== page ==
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-THE AliGUS; THUBSDAY. OCTOBEK 15. 1891.
New raising and figs at Long's.
Olirer Olsen continues to improve.
Boys' clothing a specialty at the Lou
don. ' ; - '
Don't miss those overcoats at the Amei
The furs are going at Lloyd & Stew'
The London Clothing company for bar-
. Hiindredg of dots' overcoats at tt3
A perfect fit in a salt can be had at thu
Just what yoa want in an overcoat a
Mr. and Mrs. T. II. Thomas are visit
ing in Chicago.
' Wanted A Ctrl, immediately, at 1123
Buv vour cloves et Bennett's where
they make them. .
The finest line of gloves and mils at
Lloid & Stewart's.
Save money and trad at the London
Those box overcoats the latest can
be seen at tbe London.
Fromage de Brie cheese, the best of
the Benson, at May's , .
An immense' line of those business suits
on display at the London.
New England mince meat, buckwheat
and maple syrup at Long's.
The largest stock.of underwear in the
city at Lloyd & Stewart's.
Dr. Jaeger's sanitary woolen under
wear at Lloyd & Stewart's.
"The Shenandoah" at the Burtis opera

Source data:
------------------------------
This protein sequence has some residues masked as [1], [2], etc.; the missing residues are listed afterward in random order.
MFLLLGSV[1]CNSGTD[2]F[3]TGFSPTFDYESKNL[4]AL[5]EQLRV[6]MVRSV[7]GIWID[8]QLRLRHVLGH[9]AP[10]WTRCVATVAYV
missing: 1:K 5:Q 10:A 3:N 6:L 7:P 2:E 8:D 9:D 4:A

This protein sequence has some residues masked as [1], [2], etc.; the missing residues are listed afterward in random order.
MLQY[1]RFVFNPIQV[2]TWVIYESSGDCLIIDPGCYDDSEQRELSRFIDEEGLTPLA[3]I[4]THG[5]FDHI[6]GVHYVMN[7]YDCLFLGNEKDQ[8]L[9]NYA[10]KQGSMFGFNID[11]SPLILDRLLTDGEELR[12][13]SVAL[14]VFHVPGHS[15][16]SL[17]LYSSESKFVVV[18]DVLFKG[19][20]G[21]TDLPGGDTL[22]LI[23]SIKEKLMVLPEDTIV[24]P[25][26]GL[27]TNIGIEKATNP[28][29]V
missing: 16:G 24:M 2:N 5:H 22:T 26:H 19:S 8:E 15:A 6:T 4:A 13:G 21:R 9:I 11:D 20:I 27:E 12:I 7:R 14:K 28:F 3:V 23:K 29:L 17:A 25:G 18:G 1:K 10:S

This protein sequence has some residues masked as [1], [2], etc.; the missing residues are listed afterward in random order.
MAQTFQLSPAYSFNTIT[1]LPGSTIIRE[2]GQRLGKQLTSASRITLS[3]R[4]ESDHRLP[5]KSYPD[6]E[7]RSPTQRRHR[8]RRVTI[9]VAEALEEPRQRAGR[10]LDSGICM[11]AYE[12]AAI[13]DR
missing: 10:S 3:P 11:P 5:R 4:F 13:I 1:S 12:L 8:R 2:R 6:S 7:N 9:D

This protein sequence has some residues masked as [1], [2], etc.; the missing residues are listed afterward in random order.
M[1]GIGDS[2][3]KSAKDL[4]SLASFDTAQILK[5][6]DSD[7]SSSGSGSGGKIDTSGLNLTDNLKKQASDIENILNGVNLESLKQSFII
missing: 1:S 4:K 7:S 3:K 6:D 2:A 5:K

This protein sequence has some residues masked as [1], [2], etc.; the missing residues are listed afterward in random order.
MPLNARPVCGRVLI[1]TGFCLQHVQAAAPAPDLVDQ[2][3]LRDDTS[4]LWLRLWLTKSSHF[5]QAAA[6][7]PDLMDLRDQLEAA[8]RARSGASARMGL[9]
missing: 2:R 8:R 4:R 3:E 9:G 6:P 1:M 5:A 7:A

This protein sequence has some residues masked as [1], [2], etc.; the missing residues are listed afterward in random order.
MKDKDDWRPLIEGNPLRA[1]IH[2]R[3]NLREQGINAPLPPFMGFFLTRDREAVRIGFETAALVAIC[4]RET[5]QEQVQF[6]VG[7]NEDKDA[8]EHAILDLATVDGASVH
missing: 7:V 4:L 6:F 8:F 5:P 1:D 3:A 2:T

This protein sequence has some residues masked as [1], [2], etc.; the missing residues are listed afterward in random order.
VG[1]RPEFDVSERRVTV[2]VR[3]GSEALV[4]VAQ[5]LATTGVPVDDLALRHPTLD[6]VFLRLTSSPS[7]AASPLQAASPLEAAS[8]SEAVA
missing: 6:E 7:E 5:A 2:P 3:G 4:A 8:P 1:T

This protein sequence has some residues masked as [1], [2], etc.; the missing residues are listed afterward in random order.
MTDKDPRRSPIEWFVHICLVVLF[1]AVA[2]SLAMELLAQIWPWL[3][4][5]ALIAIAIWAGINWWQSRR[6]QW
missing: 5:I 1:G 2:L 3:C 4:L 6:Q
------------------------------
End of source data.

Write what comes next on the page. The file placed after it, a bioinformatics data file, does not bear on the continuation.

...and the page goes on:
house, Davenport tonight.
Ex-Mayor Henry Carse left this morn
ing for Dubuque oa business.
Dunlap hats all the latest styles and
shapes at Lljyd & Stewart's.
Roadmister Tracy, of the C, M. &St.
P was in the City yesterday.
Over five hundred styles of gloves and
mitts to select from at Bennett's.
George Mattes, of this city, is to wed
a young lady of Clinton on the 2Sih inst.
The largest assortment of oil cloth ever
shown in the city at Clemann & Salz
manna Mrs. C. W. Durham has issued invita
tions for an "at borne" on Saturday after
Tfle C3:d wave has come and Bennett's
has a larger stock of gloves and roitta to
select from tbn ever.
Adam Sitmm and wife, of Buffalo
Prairie, were in tbe city last evening to
attend the Hofer Pratt wedding.
D J. Webb, for a number of years in
charge of the C. M. & St. P. office at
Ripids City, has moved to Moline, where
he has l&k- n a position with Deere & Co.
Tbe regular monthly meeting of the
Rock IlaDd Citizens' Improvement asso
oiation is to be held at the rooms tcnight.
Business of importance is to be disposed
H. S Cable, son of President R. R.